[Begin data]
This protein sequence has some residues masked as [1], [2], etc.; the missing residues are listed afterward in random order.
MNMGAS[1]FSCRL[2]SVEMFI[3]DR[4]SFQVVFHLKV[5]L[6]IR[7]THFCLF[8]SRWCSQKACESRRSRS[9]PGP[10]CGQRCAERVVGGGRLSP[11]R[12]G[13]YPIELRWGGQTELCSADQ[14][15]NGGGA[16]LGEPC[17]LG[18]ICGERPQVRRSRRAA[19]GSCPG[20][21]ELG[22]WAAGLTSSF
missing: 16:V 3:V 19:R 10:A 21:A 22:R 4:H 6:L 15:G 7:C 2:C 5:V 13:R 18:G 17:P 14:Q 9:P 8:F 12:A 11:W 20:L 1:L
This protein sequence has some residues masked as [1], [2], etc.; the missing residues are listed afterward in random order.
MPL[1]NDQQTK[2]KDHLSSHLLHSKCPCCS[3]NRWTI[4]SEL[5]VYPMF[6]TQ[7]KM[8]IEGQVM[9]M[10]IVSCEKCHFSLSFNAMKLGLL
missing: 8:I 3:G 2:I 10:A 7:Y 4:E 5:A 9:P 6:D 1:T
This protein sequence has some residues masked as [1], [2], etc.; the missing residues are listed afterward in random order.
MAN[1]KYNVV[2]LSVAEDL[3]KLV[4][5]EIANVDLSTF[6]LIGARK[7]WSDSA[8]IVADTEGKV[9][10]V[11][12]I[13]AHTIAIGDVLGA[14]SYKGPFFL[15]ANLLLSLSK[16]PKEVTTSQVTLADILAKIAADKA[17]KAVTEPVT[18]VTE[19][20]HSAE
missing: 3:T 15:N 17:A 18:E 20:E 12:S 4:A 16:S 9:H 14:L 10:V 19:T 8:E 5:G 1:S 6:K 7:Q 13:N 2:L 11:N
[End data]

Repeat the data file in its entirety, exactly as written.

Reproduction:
This protein sequence has some residues masked as [1], [2], etc.; the missing residues are listed afterward in random order.
MNMGAS[1]FSCRL[2]SVEMFI[3]DR[4]SFQVVFHLKV[5]L[6]IR[7]THFCLF[8]SRWCSQKACESRRSRS[9]PGP[10]CGQRCAERVVGGGRLSP[11]R[12]G[13]YPIELRWGGQTELCSADQ[14][15]NGGGA[16]LGEPC[17]LG[18]ICGERPQVRRSRRAA[19]GSCPG[20][21]ELG[22]WAAGLTSSF
missing: 16:V 3:V 19:R 10:A 21:A 22:R 4:H 6:L 15:G 7:C 2:C 5:V 13:R 18:G 17:P 14:Q 9:P 8:F 12:A 11:W 20:L 1:L
This protein sequence has some residues masked as [1], [2], etc.; the missing residues are listed afterward in random order.
MPL[1]NDQQTK[2]KDHLSSHLLHSKCPCCS[3]NRWTI[4]SEL[5]VYPMF[6]TQ[7]KM[8]IEGQVM[9]M[10]IVSCEKCHFSLSFNAMKLGLL
missing: 8:I 3:G 2:I 10:A 7:Y 4:E 5:A 9:P 6:D 1:T
This protein sequence has some residues masked as [1], [2], etc.; the missing residues are listed afterward in random order.
MAN[1]KYNVV[2]LSVAEDL[3]KLV[4][5]EIANVDLSTF[6]LIGARK[7]WSDSA[8]IVADTEGKV[9][10]V[11][12]I[13]AHTIAIGDVLGA[14]SYKGPFFL[15]ANLLLSLSK[16]PKEVTTSQVTLADILAKIAADKA[17]KAVTEPVT[18]VTE[19][20]HSAE
missing: 3:T 15:N 17:A 18:E 20:E 12:S 4:A 16:S 9:H 14:L 10:V 19:T 8:E 5:G 1:S 6:K 7:Q 13:N 2:L 11:N